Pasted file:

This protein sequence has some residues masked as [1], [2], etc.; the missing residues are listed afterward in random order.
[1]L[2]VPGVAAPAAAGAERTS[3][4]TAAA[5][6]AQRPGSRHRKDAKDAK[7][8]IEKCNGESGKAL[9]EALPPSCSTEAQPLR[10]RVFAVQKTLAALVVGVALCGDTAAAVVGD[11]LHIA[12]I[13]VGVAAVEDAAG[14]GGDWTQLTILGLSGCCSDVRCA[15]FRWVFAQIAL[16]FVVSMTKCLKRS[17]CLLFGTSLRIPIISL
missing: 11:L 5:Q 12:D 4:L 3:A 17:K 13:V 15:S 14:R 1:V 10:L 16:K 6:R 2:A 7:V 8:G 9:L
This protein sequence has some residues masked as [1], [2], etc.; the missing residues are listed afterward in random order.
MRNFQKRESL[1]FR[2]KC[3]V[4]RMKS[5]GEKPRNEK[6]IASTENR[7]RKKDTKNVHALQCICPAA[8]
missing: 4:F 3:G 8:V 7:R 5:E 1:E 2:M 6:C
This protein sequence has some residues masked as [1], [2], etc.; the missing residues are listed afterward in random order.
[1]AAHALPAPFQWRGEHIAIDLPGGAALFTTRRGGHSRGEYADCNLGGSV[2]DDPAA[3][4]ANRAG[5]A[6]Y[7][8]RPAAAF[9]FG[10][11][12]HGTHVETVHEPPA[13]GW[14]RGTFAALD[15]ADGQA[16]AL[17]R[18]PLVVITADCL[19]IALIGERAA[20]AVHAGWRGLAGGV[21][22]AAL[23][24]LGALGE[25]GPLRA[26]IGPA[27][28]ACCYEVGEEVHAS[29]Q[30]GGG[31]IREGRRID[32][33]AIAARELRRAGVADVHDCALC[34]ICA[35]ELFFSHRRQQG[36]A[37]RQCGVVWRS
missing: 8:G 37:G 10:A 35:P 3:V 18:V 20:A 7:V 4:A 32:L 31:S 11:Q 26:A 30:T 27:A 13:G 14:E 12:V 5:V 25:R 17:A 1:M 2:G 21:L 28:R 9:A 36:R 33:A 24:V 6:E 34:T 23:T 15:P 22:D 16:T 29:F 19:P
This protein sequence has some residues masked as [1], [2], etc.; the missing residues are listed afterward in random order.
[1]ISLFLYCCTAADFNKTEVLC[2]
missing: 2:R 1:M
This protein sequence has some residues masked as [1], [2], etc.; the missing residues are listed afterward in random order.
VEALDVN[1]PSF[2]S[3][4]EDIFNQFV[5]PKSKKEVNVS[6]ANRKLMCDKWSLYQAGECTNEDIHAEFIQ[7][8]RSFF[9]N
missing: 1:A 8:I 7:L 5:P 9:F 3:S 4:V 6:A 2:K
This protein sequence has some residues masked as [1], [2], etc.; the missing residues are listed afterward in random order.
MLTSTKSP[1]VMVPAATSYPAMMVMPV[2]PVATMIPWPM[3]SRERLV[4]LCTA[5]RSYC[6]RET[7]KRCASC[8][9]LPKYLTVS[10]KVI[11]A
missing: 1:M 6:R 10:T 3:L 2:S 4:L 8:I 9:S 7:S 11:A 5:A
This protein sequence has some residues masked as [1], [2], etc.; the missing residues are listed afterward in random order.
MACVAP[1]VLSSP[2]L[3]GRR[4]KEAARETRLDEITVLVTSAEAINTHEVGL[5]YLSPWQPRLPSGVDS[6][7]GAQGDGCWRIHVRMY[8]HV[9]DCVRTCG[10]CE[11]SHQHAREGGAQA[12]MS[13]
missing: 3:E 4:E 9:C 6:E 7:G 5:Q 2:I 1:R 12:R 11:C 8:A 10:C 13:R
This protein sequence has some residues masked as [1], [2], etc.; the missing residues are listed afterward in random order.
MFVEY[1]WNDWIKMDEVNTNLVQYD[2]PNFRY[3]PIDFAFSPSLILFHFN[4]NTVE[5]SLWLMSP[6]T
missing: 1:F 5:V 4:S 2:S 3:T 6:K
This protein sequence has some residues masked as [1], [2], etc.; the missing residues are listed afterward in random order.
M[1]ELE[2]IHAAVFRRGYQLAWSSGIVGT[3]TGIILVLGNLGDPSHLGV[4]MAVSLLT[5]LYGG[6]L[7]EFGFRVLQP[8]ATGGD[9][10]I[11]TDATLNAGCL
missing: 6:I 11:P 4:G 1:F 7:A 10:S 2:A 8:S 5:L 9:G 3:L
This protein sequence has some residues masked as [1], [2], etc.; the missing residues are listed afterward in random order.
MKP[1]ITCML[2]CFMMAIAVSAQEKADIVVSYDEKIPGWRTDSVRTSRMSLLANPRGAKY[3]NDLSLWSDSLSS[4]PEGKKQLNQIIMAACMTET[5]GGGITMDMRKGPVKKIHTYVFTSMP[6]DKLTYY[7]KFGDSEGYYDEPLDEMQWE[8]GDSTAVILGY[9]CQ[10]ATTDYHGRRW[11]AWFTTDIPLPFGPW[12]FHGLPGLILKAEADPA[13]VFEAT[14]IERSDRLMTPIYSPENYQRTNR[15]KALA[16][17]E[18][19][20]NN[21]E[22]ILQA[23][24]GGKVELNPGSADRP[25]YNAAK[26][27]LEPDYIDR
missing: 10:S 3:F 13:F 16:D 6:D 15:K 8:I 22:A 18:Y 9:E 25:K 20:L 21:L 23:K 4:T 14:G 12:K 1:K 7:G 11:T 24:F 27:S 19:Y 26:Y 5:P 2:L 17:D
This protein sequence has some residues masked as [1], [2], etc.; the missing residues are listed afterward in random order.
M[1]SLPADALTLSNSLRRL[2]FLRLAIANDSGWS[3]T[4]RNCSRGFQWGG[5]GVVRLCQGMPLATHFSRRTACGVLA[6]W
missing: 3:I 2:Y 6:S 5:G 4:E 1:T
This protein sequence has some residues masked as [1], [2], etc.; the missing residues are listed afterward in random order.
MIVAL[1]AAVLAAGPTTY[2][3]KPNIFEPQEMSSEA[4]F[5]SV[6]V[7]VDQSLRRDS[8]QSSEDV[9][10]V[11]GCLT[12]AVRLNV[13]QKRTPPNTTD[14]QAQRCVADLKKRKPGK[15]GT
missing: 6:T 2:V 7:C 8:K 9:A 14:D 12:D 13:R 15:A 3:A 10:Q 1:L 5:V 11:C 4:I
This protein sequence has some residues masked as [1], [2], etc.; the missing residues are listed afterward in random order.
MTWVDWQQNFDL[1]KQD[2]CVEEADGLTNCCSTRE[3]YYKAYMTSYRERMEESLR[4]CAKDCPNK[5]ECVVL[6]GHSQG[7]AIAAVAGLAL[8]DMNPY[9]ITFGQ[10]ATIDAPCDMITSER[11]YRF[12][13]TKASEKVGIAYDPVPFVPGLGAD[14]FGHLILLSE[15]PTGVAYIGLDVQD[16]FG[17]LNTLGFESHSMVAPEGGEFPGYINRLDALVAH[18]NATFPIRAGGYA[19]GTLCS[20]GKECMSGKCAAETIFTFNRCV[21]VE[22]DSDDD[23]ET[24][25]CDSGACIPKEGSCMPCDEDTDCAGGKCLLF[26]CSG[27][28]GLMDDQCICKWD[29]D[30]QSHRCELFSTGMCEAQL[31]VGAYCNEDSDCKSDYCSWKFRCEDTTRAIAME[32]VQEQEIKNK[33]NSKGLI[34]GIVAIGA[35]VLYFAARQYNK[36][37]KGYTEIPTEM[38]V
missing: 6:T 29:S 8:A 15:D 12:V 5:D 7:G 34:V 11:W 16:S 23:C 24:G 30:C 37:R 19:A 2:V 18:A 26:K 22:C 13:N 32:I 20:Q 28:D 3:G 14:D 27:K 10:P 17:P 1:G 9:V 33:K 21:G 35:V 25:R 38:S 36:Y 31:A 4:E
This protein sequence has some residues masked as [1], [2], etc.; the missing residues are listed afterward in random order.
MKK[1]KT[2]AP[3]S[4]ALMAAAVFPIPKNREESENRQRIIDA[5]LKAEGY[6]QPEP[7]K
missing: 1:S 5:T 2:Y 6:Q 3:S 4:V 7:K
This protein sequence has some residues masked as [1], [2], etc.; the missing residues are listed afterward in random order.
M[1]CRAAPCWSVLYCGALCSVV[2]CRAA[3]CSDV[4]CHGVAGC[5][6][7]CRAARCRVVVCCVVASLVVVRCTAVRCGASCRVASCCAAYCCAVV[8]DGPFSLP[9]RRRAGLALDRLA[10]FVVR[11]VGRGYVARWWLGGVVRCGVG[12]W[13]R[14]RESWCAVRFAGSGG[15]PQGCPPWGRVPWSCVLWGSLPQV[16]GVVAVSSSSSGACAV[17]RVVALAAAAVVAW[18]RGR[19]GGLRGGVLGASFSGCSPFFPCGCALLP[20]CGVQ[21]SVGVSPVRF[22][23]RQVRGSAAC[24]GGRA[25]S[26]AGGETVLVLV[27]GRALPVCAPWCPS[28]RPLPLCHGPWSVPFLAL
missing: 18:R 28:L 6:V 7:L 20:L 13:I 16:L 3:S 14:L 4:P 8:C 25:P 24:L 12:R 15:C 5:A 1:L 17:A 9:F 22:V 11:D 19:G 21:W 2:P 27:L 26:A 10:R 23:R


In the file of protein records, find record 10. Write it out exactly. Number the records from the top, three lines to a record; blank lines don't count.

This protein sequence has some residues masked as [1], [2], etc.; the missing residues are listed afterward in random order.
MKP[1]ITCML[2]CFMMAIAVSAQEKADIVVSYDEKIPGWRTDSVRTSRMSLLANPRGAKY[3]NDLSLWSDSLSS[4]PEGKKQLNQIIMAACMTET[5]GGGITMDMRKGPVKKIHTYVFTSMP[6]DKLTYY[7]KFGDSEGYYDEPLDEMQWE[8]GDSTAVILGY[9]CQ[10]ATTDYHGRRW[11]AWFTTDIPLPFGPW[12]FHGLPGLILKAEADPA[13]VFEAT[14]IERSDRLMTPIYSPENYQRTNR[15]KALA[16][17]E[18][19][20]NN[21]E[22]ILQA[23][24]GGKVELNPGSADRP[25]YNAAK[26][27]LEPDYIDR
missing: 10:S 3:F 13:F 16:D 6:D 15:K 8:I 22:A 18:Y 9:E 25:K 20:L 21:L 23:K 4:T 14:G 12:K 1:K 7:G 11:T 24:F 27:S 19:Y 26:Y 5:P 2:L 17:D